The Wall Street Journal proclaims that “the trades that had proven winners in recent months backfired [in April] (alt)…The euro strengthened 4.5% against the dollar in April after tumbling 11% in the first quarter. The U.S. benchmark crude-oil price soared 25% after declining 11% in the first three months of the year. The Nasdaq Biotechnology Index fell 2.8% in April after jumping 13% in the first quarter. Yields on German government bonds bounced higher after nearing zero last week.” Furthermore, “the turnaround month ended with an exclamation point,” read: selloff in “suddenly vulnerable technology stocks.” Twitter, Yelp and LinkedIn are the culprits. “It is spring cleaning,” says one. “It’s a short-term unwind,” says another. “I’m convinced medium-term trends will re-establish themselves.” Nice. As you can probably tell, everyone is a bit “um, what?” about recent economic data. ICYMI, 1Q GDP came in at 0.2%, and people were all like “probably not a true reflection of the economy’s health, given the role of temporary factors such as the weather and the ports dispute.” Then, the impossible happened: “private sector pay rose 2.8 per cent in the first quarter (alt)…the quickest upward pace since 2008;” “personal spending rose 0.4% in March from February (alt)…the biggest gain since August;” “new claims for jobless benefits tumbled to a 15-year low” etc. “This is precisely why we told you to ignore the weak first-quarter GDP data produced yesterday. It’s old news. And the economy is showing”–cue Institute for Supply Management: “the pace of U.S. manufacturing growth held at its slowest in almost two years in April, as a rebound in new orders was offset by employment shrinking to its lowest level in more than five years.” Also, “U.S. construction spending fell in March to a six-month low…Economists polled by Reuters had expected construction spending to rise 0.5 percent.” Of course, the best head-scratcher of all is still with us: “consumer confidence increased in April to the second-highest level in more than eight years as Americans grew more upbeat about their financial prospects.” Meanwhile, 10 year Treasury prices have fallen nearly 8% since Wednesday.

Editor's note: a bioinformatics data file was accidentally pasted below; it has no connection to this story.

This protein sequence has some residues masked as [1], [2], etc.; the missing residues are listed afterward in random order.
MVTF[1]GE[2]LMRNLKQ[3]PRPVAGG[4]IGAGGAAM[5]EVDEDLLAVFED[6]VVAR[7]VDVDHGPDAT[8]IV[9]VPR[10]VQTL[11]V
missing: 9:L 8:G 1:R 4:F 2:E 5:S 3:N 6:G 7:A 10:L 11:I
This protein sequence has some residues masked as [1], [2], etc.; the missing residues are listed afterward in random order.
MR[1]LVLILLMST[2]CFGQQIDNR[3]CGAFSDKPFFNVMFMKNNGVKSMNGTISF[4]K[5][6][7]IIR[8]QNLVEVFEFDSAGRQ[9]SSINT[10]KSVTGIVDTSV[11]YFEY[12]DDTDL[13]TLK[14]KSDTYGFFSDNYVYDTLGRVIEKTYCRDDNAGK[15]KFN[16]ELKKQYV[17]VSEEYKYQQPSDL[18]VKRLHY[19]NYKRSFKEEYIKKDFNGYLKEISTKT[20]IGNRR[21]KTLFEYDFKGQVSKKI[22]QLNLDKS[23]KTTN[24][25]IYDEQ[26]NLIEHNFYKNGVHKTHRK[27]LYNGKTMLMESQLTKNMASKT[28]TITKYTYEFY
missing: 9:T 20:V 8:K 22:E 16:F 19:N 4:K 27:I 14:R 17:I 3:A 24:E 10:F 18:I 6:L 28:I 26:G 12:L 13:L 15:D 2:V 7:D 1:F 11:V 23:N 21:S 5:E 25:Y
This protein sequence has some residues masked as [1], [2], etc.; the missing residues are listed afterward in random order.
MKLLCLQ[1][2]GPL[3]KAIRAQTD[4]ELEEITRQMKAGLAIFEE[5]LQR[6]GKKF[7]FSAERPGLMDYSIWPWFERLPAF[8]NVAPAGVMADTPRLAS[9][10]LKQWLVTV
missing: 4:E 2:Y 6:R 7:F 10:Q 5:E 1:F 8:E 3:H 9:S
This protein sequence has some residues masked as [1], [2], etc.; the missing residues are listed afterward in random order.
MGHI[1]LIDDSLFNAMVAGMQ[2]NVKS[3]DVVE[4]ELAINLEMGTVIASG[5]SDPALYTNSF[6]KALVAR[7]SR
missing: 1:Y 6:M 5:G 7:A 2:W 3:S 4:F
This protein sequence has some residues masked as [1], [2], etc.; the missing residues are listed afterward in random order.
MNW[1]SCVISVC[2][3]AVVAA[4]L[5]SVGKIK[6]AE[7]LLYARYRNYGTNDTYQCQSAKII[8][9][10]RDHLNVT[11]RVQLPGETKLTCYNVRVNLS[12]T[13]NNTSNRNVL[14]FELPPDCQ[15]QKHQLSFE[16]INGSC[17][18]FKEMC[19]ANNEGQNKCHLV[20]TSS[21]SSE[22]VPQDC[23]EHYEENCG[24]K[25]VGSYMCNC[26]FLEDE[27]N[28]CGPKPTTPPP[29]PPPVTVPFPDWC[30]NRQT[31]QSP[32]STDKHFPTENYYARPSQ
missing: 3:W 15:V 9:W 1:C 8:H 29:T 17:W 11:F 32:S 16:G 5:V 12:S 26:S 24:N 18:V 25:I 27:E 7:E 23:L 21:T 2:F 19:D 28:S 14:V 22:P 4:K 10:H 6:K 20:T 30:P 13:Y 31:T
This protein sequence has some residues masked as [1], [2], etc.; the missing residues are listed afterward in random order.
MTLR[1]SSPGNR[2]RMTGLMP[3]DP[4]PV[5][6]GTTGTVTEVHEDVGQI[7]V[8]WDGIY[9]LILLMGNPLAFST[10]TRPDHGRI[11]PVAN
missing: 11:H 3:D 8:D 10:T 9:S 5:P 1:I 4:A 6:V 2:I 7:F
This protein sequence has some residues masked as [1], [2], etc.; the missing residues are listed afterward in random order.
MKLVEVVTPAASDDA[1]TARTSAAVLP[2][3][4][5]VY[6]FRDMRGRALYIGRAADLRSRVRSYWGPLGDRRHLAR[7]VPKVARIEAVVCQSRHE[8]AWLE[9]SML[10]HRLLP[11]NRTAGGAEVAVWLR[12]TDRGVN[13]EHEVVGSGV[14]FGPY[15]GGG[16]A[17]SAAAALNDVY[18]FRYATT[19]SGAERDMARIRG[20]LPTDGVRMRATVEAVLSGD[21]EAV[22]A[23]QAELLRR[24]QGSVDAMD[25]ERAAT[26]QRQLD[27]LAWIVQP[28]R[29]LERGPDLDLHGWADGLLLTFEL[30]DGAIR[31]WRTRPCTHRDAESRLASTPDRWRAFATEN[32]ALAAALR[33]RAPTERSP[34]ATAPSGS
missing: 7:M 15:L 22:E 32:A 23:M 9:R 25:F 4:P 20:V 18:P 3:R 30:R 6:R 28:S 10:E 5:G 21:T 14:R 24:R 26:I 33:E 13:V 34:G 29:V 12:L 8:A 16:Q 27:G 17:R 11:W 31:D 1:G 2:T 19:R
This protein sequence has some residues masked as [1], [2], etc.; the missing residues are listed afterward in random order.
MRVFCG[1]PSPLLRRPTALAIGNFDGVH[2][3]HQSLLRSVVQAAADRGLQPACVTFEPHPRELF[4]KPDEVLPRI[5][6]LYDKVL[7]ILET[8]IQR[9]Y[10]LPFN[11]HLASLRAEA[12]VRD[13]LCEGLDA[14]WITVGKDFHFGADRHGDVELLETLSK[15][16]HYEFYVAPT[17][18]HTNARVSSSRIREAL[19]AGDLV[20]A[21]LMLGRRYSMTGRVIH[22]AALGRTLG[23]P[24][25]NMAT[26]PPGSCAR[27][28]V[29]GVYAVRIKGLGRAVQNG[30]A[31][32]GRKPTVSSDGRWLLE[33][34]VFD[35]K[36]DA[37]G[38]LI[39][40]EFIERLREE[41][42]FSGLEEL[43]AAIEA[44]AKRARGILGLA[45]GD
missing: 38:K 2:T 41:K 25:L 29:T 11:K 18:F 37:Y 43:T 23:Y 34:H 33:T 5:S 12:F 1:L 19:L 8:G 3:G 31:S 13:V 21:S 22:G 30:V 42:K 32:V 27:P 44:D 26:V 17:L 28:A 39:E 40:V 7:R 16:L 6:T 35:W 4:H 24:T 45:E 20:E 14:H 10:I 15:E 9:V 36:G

Orientalism aside, this is pretty suspect: “After jumping by the maximum-allowed 44 per cent from the offer price when it floated in Shenzhen just a month ago, the stock has risen by the daily maximum of 10 per cent every day since…Every one of the 29 IPOs in Shanghai and Shenzhen this month have risen by the daily limit each day since. The worst performing IPO from earlier in the year has doubled in price.”
USA: P2P Derivatives
“LendingClub chief executive officer Renaud Laplanche said he’s aware of the interest to bet against the market. Derivatives that give investors the ability to protect against losses on the loans the company arranges is just smart risk-management, he said.”